Welcome to Bipolar in Focus. I'm Jane Pauley. Do you think you might have bipolar or maybe someone you love? How would you know?
Dr. David Kahn of Columbia University and New York Presbyterian Hospital is here. How would you know?
Someone with bipolar illness is going to show or experience a change in their mood from the way that they usually are.
Depression is the most obvious mood change that people will really feel in themselves, a feeling of sadness,
a loss interest in usual activities, difficulty sleeping, loss of energy, feelings of worthlessness, thoughts of suicide.
And on the flip side of that, someone with bipolar illness may come out of the depression to experience a manic episode, very different from being depressed.
A feeling of a mood that's very expansive, that's very elevated. They may feel fine but people around them are the ones who might notice that there is a change really above normal in a sense.
At some point, if someone is coming out of a depression, a loved one might feel some relief. What would make someone know this change is tilting into a bad direction?
Because when someone is starting to become manic, it's too much. They're too optimistic. They're judgment becomes impaired. They stop sleeping normally. They have too much energy.
They may begin to behave in ways that are indiscrete.
Their speech can begin to speed up and their thoughts can begin to race ahead and pile on top of one another to the point where they stop making sense to people around them
even though the person with the condition might feel that they're brilliant.
But when the consequences of their plans, their behavior, their activities become apparent -- people around them really try to put the brakes on them because they realize what's happening.
One of the signature symptoms, it doesn't sound like what we think of as mania and that's irritability. I mean, what level of irritability would be symptomatic of bipolar?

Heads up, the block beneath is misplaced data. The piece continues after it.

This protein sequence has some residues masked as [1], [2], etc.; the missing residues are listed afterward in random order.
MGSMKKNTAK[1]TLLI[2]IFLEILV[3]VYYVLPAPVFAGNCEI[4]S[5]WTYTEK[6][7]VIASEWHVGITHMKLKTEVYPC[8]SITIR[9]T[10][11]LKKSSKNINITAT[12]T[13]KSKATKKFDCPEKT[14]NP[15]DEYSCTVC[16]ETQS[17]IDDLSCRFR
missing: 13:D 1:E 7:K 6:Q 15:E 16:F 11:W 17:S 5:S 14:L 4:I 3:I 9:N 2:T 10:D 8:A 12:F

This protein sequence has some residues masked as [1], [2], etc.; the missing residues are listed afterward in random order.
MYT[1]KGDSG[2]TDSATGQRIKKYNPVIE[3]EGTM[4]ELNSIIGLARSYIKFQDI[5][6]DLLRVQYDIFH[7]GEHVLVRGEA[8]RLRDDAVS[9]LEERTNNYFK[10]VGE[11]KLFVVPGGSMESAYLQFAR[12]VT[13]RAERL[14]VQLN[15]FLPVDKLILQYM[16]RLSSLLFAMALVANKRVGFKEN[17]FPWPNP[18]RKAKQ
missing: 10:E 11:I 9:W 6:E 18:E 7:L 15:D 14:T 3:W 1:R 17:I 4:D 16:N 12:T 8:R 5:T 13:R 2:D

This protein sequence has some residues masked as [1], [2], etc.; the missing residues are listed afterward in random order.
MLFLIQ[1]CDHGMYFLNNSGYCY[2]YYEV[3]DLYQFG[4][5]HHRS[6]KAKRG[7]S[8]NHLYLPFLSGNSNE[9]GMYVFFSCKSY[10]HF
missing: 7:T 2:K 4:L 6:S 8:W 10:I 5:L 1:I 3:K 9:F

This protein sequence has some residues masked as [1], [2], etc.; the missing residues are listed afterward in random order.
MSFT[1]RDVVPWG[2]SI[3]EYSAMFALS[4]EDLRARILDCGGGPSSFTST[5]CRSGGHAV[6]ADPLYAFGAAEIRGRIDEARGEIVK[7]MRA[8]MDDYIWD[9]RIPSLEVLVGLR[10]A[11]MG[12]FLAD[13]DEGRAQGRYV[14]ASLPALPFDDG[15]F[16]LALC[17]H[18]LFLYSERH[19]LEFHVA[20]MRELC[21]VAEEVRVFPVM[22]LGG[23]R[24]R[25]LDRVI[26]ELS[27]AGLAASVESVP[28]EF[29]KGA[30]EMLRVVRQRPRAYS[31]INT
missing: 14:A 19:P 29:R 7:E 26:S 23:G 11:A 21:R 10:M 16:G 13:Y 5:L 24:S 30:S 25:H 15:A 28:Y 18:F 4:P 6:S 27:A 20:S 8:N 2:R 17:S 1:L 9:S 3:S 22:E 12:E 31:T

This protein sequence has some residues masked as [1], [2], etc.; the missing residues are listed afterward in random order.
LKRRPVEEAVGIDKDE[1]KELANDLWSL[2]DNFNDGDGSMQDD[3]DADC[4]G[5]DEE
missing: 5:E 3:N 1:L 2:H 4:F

A person who is getting manic does not like to be stopped in their tracks. And when they feel that there are limits being put on them or that there are constraints from the capacities --
of the mere mortals who surround them to follow them into action. A person who's manic can become extremely angry, very testy, very irritable the minute that they feel constrained.
There are certain behaviors that are weirdly consistent with bipolar. One of them is shopping, spending money.
What does that look like because shop 'til you drop is the definition of our culture?
The tip off here is a person who is normally -- has a credit card bill of x amount per month. Suddenly, the pattern changes.
There is a compulsiveness to it that's out of character for the person, a shift from their usual spending that gets them into financial trouble.
When you see it clustering with these other mood symptoms, that can very much be part of the manic episode.
What are some of the other behaviors that are signature symptoms?
Very, very high physical energy, moving around a lot, being very distractible, trouble sitting still, staying up all hours of the night, excess of social activity,
being on the phone constantly, planning to travel when normally wouldn't need to or intend to do that.
What is the sexuality issue?
The sexuality issue can be a very serious one. People who become manic can have a very heightened libido. Sometimes, they can express that within a relationship that they have --
but it can often lead to sexual liaisons outside of a relationship and be very destructive to a marriage or to a partnership.
All that said, why is it so hard to miss?
Because the person with mania feels really good. They will put off people around them who want to stop them or think that something is wrong by intimidating them.
The person with mania often has been depressed for a long time. People around them are relieved to see them come out of the depression. And until it really gets out of control --
it may just look like a super good state, the best I have felt in years until it accelerates to the point of destructiveness.
Well, thank you, Dr. Kahn. And thank you for watching Bipolar in Focus.